What I ended up doing was starting with definitions of ‘mythology’ and ‘folklore’, then adding a new theorist each week. My students and I ended up with Campbell twice (once for archetypes, and once for modern utility and applicability), Karl Jung, Vladimir Propp, Claude Levi-Strauss, and Otto Rank. Not that I’d tell them this directly, but I probably learned as much about theory over the past month as they did. We also ended up going into pop culture more than I had planned, but it was something the students could relate to and they also (hopefully) now know that there can be academic value in using scholarly tactics with things like anime or comic books. For example, we looked at a translation/prose rendering of the first section of Journey to the West, which covers the backstory of Sun Wukong the Monkey King, which has been very influential even in American popular culture. We used that story as the basis to try and formulate a theory of the American superhero story. We ended up with something that looked an awful lot like Rank’s breakdown of the hero story. I admit I was a little disappointed things didn’t get more creative with putting together a new theoretical framework derived from the examples of heroes that the class had been reading and talking about, but it was a start. In any event, it was entertaining to see the class try and reason how well their ideas fit a range of contemporary hero characters, like Batman and Wonder Woman.

I was also a bit inspired by some of the work done for their final projects. The assignment was to take a classic adaptation of myth or folklore like A Midsummer Night’s Dream, Beowulf, or The Hobbit, and compare/contrast the treatment of the identified source material with a modern adaptation like Krampus by Brom, The Immortals by Jordanna Max Brodsky, The Last Wish by Andrzej Sapkowski, or The Bear and the Nightingale by Katherine Arden. After seeing what a small group of English majors about halfway through college managed to work out, I now rather want to see what might be done if I applied Otto Rank’s ideas of the family romance and his 10 step hero journey to the likes of V.E. Schwab’s Shades of Magic trilogy. Or, once the sequel to Vicious, Vengeful, comes out in September (9/29- not that it’s not on my calendar or anything), using any and all of the theories previously noted to determine once and for all the good guy-bad guy dynamic, since I have long questioned the common blurb that comes with Vicious that it’s a twist on the superhero/supervillain story.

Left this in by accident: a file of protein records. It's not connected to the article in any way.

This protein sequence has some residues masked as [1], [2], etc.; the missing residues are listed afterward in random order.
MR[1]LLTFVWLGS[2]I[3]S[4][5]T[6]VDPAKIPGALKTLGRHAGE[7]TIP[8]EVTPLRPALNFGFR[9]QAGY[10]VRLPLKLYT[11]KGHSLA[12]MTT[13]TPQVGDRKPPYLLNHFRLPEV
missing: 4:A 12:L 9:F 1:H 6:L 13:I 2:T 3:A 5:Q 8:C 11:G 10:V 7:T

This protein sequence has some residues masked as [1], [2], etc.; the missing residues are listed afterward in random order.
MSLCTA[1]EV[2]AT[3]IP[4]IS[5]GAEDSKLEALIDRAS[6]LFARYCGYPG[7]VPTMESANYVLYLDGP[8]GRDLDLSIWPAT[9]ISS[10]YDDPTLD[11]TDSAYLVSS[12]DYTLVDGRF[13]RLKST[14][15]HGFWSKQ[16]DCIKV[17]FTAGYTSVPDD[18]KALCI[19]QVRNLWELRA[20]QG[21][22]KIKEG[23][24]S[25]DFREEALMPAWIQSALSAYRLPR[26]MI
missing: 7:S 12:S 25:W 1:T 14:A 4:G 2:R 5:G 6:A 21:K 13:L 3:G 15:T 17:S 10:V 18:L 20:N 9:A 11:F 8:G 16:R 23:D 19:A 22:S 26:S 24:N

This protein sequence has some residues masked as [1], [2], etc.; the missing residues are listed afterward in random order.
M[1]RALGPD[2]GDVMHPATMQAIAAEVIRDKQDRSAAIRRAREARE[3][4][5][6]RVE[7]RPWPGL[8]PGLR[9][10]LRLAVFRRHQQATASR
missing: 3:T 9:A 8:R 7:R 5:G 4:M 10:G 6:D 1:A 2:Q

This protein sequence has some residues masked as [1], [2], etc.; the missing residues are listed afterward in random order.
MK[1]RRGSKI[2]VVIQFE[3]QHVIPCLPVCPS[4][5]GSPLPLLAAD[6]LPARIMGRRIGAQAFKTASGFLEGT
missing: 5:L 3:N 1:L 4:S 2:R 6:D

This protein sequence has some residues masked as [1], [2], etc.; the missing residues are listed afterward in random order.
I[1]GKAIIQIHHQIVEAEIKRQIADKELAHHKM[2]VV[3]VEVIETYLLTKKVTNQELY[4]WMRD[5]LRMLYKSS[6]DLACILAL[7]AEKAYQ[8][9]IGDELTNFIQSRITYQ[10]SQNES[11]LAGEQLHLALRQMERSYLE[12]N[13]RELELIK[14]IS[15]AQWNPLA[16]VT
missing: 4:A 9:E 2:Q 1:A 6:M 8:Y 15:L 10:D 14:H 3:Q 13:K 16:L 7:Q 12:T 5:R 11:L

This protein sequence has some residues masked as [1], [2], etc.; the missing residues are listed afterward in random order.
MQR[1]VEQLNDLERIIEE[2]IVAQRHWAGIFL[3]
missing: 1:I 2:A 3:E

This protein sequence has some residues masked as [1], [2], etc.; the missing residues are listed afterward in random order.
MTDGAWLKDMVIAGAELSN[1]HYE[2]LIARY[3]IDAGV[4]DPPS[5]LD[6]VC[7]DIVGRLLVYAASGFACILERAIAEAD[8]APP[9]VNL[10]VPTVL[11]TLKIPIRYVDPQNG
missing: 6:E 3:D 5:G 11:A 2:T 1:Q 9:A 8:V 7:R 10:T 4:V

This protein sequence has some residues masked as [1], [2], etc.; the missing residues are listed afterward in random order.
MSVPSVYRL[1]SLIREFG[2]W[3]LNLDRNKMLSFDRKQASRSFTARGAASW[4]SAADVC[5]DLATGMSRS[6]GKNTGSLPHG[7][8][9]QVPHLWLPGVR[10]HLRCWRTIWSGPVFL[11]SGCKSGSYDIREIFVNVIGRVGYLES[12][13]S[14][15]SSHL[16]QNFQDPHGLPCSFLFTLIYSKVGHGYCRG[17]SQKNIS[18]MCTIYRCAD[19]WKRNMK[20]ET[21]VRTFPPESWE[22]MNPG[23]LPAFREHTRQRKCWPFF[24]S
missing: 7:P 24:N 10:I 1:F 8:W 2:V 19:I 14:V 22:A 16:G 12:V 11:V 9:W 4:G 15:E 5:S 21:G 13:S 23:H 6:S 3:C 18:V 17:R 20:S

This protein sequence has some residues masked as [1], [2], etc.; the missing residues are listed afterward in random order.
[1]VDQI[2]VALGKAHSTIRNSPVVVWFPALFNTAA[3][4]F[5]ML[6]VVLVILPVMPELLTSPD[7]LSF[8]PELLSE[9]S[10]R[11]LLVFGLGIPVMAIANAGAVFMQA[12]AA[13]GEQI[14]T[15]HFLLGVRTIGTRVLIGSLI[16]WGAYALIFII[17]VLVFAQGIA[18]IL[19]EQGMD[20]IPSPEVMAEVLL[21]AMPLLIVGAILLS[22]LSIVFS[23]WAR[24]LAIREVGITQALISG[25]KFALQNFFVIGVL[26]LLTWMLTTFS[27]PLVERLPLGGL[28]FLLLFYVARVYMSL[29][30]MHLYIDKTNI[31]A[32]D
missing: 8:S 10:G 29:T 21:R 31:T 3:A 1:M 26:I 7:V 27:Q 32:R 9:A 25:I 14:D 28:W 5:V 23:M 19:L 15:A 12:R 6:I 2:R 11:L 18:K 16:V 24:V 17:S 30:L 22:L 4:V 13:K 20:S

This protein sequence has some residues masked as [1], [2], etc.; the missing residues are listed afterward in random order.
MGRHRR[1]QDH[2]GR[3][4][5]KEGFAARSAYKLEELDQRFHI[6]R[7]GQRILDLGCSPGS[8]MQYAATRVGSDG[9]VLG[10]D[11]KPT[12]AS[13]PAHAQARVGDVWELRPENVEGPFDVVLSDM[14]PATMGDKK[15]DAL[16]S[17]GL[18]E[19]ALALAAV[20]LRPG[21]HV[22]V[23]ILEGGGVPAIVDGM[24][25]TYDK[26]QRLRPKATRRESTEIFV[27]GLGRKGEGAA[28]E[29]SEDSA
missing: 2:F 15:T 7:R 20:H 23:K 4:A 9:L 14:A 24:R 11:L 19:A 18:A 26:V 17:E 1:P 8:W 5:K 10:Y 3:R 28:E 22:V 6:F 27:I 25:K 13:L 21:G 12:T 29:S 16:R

After some brief checking, it looks like most scholarship on modern (ie- 20th century-ish) American superheroes deals with their cultural origins and meanings, and very little on structural or morphological characteristics that theorists of centuries past have constructed. While I readily admit this kind of approach is old-fashioned and not terribly fashionable at the moment, it does have its uses, especially for introducing students to interpretive possibilities. Frameworks that include things like concrete patterns (ex-7 basic archetypes) and lists (ex-31 functions) are far easier to start working with than ideologically-based theories. Not that ideologies are bad as interpretive bases, they just seem a bit harder to start with for most. Techniques that allow for patters to appear seem a good half-way point between theories that start with a pattern to apply and those which advance a more philosophical approach.

For example, if I wanted to use Vicious and Super Powereds (by Drew Hayes) as my primary basis for contemporary treatments of heroes, a basic comparison and contrast such appears in Levi-Strauss’ “The Structural Study of Myth” provides a technique for gathering information and looking for potential patterns resulting in something like: